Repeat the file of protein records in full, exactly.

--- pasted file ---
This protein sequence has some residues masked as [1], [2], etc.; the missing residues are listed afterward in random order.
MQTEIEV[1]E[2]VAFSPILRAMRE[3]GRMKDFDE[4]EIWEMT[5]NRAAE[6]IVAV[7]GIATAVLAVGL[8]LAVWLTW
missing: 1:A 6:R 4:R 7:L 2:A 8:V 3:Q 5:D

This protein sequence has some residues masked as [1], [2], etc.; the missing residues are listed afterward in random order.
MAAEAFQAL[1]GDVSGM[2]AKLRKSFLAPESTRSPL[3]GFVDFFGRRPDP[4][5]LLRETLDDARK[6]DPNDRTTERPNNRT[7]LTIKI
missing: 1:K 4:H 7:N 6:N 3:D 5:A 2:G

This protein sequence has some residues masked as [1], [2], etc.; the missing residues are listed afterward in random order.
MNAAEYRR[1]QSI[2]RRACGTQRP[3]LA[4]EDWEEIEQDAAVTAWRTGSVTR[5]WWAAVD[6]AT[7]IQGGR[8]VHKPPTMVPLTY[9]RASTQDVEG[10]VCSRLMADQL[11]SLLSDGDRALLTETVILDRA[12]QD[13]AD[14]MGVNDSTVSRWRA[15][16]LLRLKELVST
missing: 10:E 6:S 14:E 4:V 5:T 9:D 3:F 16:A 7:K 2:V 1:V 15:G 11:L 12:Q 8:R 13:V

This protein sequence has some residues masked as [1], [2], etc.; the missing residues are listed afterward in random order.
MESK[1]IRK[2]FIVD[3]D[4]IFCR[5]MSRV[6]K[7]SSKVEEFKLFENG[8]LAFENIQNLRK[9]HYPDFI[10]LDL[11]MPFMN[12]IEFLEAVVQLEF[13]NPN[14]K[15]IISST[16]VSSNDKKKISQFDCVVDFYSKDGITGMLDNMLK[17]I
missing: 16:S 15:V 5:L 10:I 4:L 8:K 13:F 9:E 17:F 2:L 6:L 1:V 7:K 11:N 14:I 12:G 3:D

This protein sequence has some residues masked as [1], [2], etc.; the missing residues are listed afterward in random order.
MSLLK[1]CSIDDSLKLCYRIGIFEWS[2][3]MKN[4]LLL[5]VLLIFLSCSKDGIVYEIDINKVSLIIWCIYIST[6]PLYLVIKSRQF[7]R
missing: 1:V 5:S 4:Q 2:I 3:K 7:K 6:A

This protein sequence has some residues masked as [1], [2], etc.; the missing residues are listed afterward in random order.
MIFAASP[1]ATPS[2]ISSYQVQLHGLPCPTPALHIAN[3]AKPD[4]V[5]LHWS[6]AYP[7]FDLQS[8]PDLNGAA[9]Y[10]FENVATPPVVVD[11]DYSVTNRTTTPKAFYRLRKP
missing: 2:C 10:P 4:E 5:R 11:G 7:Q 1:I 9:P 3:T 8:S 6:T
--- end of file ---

This protein sequence has some residues masked as [1], [2], etc.; the missing residues are listed afterward in random order.
MQTEIEV[1]E[2]VAFSPILRAMRE[3]GRMKDFDE[4]EIWEMT[5]NRAAE[6]IVAV[7]GIATAVLAVGL[8]LAVWLTW
missing: 1:A 6:R 4:R 7:L 2:A 8:V 3:Q 5:D

This protein sequence has some residues masked as [1], [2], etc.; the missing residues are listed afterward in random order.
MAAEAFQAL[1]GDVSGM[2]AKLRKSFLAPESTRSPL[3]GFVDFFGRRPDP[4][5]LLRETLDDARK[6]DPNDRTTERPNNRT[7]LTIKI
missing: 1:K 4:H 7:N 6:N 3:D 5:A 2:G

This protein sequence has some residues masked as [1], [2], etc.; the missing residues are listed afterward in random order.
MNAAEYRR[1]QSI[2]RRACGTQRP[3]LA[4]EDWEEIEQDAAVTAWRTGSVTR[5]WWAAVD[6]AT[7]IQGGR[8]VHKPPTMVPLTY[9]RASTQDVEG[10]VCSRLMADQL[11]SLLSDGDRALLTETVILDRA[12]QD[13]AD[14]MGVNDSTVSRWRA[15][16]LLRLKELVST
missing: 10:E 6:S 14:E 4:V 5:T 9:D 3:F 16:A 7:K 2:V 1:V 15:G 11:L 12:Q 8:R 13:V

This protein sequence has some residues masked as [1], [2], etc.; the missing residues are listed afterward in random order.
MESK[1]IRK[2]FIVD[3]D[4]IFCR[5]MSRV[6]K[7]SSKVEEFKLFENG[8]LAFENIQNLRK[9]HYPDFI[10]LDL[11]MPFMN[12]IEFLEAVVQLEF[13]NPN[14]K[15]IISST[16]VSSNDKKKISQFDCVVDFYSKDGITGMLDNMLK[17]I
missing: 16:S 15:V 5:L 10:I 4:L 8:K 13:F 9:E 17:F 2:L 6:L 1:V 7:K 11:N 14:I 12:G 3:D

This protein sequence has some residues masked as [1], [2], etc.; the missing residues are listed afterward in random order.
MSLLK[1]CSIDDSLKLCYRIGIFEWS[2][3]MKN[4]LLL[5]VLLIFLSCSKDGIVYEIDINKVSLIIWCIYIST[6]PLYLVIKSRQF[7]R
missing: 1:V 5:S 4:Q 2:I 3:K 7:K 6:A

This protein sequence has some residues masked as [1], [2], etc.; the missing residues are listed afterward in random order.
MIFAASP[1]ATPS[2]ISSYQVQLHGLPCPTPALHIAN[3]AKPD[4]V[5]LHWS[6]AYP[7]FDLQS[8]PDLNGAA[9]Y[10]FENVATPPVVVD[11]DYSVTNRTTTPKAFYRLRKP
missing: 2:C 10:P 4:E 5:R 11:G 7:Q 1:I 9:P 3:T 8:S 6:T